Bhopal Based Scientist Develops Railway Track Scavenging Vehicle, To Help In Replacing Manual Scavenging

Bhopal Based Scientist Develops Railway Track Scavenging Vehicle, To Help In Replacing Manual ScavengingFront view of the developed vehicle (PIB)

A self-propelled railway track scavenging vehicle may soon replace manual scavenging and cleaning that is still practiced to remove human waste lying on railway tracks.

Despite the ban on manual scavenging since 1993 in our country, men and women are seen removing excreta on the tracks with brooms and metal plates. Once the garbage is picked up from the tracks, night soil, excessive dirt, oil, and other foreign materials is ineffectively cleaned with high-pressure water jets.

Dr Sharad K Pradhan, Associate Professor, National Institute of Technical Teachers’ Training and Research (NITTTR), Bhopal, has developed a multifunctional railway track scavenging vehicle with support from the Advanced Manufacturing Technologies programme of the Department of Science and Technology (DST), Government of India aligned with the ‘Make in India’ initiative. A national patent has been published for this technology.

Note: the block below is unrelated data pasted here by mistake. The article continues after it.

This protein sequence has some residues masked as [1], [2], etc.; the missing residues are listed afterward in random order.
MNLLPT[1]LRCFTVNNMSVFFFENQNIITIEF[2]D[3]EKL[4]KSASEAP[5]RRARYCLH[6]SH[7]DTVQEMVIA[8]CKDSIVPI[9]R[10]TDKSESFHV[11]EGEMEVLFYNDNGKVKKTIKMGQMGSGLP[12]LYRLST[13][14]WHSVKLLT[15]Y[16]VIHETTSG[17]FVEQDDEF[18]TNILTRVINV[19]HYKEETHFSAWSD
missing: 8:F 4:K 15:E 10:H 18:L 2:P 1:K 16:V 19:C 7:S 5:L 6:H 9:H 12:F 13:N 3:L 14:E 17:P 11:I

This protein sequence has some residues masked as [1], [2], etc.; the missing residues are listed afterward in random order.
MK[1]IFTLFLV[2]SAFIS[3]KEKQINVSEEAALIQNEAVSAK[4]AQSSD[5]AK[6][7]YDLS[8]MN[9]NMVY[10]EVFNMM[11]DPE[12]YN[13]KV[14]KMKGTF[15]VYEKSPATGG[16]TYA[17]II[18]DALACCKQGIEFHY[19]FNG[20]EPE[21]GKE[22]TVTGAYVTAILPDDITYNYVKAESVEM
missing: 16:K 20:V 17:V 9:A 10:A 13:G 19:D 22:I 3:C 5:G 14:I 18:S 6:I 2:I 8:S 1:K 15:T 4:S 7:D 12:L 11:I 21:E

This self-propelled road cum rail vehicle equipped with dry and wet suction systems, air and water spraying nozzles, control system, and road cum rail attachment is multifunctional and easy to operate, the Ministry of Science and Technology said in a statement.

A display unit is provided for real-time control of the cleaning under a drastically changing environment. It requires only one person along with the driver to carry out the automatic cleaning of the railway track.

Once the dry and wet suction is over, the water nozzles start spraying water jets to clear off any human waste or semi-solid garbage present on the track floor.

Another set of nozzles spray disinfectants on the track to get rid of flies, rats, and other insects. Water jets completely remove the human waste and other wet garbage from the inter rail space zone.

Both dry and wet garbage are collected in different tanks, and once filled, it can be decanted at appropriate local municipal garbage collection points. A joystick-controlled telescoping suction pipe is fitted to clear the slurry from the trench parallel to the track.

After successful development and testing, the developed vehicle can be adopted by Indian railways as a scavenging vehicle for all of its stations.

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